Already a member? Please login below for an enhanced experience. Not a member? Join today

Marines, Seabees repair Catalina Island runwayMarines, Seabees repair Catalina Island runway

Helicopters transporting U.S. Marines and Navy Seabees landed at the Airport in the Sky on California’s Catalina Island on Jan. 9 as a project to upgrade the airport’s runway shifted into high gear.

U.S. Marine Corps photo by Cpl. Samuel Ruiz

Their arrival brings to about 100 the forces encamped at the airport on the scenic island for a runway upgrade project expected to last until late March. A notice to airmen advised pilots that Runway 4/22 is closed through April 15. A taxiway may be available for takeoff and landing with prior permission. Pilots should check for notam updates.

The military took on the repair project, intended to improve on continuing runway patch jobs, in a partnership with the nonprofit Catalina Island Conservancy, an arrangement AOPA encouraged. The repairs will proceed on a six-days-a-week schedule with forces rotating on and off the island.

A CH-53 helicopter prepares to land at Catalina Island's Airport in the Sky. U.S. Marine Corps photo by Cpl. Samuel Ruiz.

“The partnership is part of the Department of Defense’s Innovative Readiness Training Program (IRT), which matches community needs with military training opportunities,” said the Catalina Island Conservancy in a news release.

The Airport in the Sky—its field elevation is 1,602 feet msl—is the only airport on the 22-mile-long island off the California coast. It receives islanders’ mail, packages, and an estimated 3.5 million pounds of freight, including the island’s medical and emergency supplies, the conservancy said.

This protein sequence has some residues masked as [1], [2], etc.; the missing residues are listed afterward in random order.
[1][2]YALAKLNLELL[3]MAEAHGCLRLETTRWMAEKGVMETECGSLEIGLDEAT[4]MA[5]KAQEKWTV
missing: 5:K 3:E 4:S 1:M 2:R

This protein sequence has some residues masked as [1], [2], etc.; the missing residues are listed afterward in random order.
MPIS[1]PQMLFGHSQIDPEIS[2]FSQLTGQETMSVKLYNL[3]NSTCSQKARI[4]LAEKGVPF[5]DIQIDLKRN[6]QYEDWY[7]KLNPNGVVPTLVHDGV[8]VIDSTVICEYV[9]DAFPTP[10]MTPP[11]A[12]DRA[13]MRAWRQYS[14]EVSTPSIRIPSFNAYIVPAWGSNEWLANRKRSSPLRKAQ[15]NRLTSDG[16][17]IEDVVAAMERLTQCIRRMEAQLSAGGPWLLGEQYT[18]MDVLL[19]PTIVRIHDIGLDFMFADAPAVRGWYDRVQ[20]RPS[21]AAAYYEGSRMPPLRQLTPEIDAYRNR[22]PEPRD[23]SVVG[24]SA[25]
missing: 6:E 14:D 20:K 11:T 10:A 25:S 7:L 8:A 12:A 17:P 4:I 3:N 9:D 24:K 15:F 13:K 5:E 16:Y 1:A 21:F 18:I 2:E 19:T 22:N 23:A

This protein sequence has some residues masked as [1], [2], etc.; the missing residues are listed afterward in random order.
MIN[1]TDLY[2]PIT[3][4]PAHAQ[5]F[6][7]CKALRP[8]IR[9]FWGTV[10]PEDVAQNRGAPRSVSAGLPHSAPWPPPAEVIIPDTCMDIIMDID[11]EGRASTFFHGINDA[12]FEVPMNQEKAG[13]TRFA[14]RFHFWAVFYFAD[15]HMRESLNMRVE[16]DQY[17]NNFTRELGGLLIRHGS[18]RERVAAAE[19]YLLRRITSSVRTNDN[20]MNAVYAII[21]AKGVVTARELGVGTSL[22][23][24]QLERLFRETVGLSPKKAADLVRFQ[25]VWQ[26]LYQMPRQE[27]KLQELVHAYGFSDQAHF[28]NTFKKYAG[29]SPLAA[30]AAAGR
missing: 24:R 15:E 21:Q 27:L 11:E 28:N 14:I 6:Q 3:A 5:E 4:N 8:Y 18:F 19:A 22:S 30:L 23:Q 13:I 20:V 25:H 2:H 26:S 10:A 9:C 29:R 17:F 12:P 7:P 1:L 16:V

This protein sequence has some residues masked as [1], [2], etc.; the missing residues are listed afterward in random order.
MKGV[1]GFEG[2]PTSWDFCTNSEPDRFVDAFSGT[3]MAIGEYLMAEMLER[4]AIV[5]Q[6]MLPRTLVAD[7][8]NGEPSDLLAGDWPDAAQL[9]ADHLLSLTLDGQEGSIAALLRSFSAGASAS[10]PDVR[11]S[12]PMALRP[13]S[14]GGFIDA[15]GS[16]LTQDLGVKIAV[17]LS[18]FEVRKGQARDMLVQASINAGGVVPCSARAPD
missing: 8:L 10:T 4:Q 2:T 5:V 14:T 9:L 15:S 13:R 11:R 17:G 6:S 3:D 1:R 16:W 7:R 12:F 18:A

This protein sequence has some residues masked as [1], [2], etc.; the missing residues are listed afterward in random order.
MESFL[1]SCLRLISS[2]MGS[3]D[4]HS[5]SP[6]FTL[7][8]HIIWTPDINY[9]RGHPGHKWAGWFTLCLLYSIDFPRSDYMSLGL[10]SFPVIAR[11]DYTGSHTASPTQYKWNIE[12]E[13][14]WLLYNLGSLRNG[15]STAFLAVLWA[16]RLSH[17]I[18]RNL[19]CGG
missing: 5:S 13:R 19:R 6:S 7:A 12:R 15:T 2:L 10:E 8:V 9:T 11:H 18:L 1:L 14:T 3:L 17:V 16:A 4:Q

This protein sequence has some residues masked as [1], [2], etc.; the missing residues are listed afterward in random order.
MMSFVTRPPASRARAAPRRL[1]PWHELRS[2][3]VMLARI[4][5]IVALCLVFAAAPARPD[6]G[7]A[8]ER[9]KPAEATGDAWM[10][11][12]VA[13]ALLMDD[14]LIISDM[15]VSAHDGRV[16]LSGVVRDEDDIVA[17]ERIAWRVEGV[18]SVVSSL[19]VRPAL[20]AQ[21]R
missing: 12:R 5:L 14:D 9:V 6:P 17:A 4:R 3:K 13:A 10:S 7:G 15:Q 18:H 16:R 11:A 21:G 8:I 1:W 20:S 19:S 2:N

“We were so pleased to welcome these amazing young men and women to the Island, and we appreciate their can-do spirit about tackling this task,” said Tony Budrovich, president of the Catalina Island Conservancy. “The airport was at risk of closure because of the condition of the runway. This innovative partnership with the Marines and Navy will ensure the airport can remain open another 75-100 years, while also providing a training opportunity to prepare the troops for deployment on islands and other remote locations to build or repair airports and other infrastructure,” he said.

Military personnel unload equipment on Catalina Island. U.S. Marine Corps photo by Cpl. Samuel Ruiz.

I Marine Expeditionary Force at Camp Pendleton assigned 3rd Marine Aircraft Wing from Marine Corps Air Station Miramar to support the training opportunity. It selected Marine Wing Support Squadron 373 as the lead element. Naval Construction Group One, First Naval Construction Regiment, and Navy Mobility Construction Battalion personnel will provide quality control and medical support, the announcement said.

“The Seabees have a long history of building critical infrastructure and serving alongside the other armed services around the world, and the Catalina airport runway repair project will provide a great training opportunity to prepare Seabees for future missions,” said Lt. Saul Perez Ravelo of the Navy’s Civil Engineer Corps.

A CH-53 helicopter lifts off from Catalina Island's Airport in the Sky. U.S. Marine Corps photo by Cpl. Samuel Ruiz.
Dan Namowitz

Dan Namowitz

Associate Editor Web
Associate Editor Web Dan Namowitz has been writing for AOPA in a variety of capacities since 1991. He has been a flight instructor since 1990 and is a 30-year AOPA member.
Topics: Airport Advocacy

Related Articles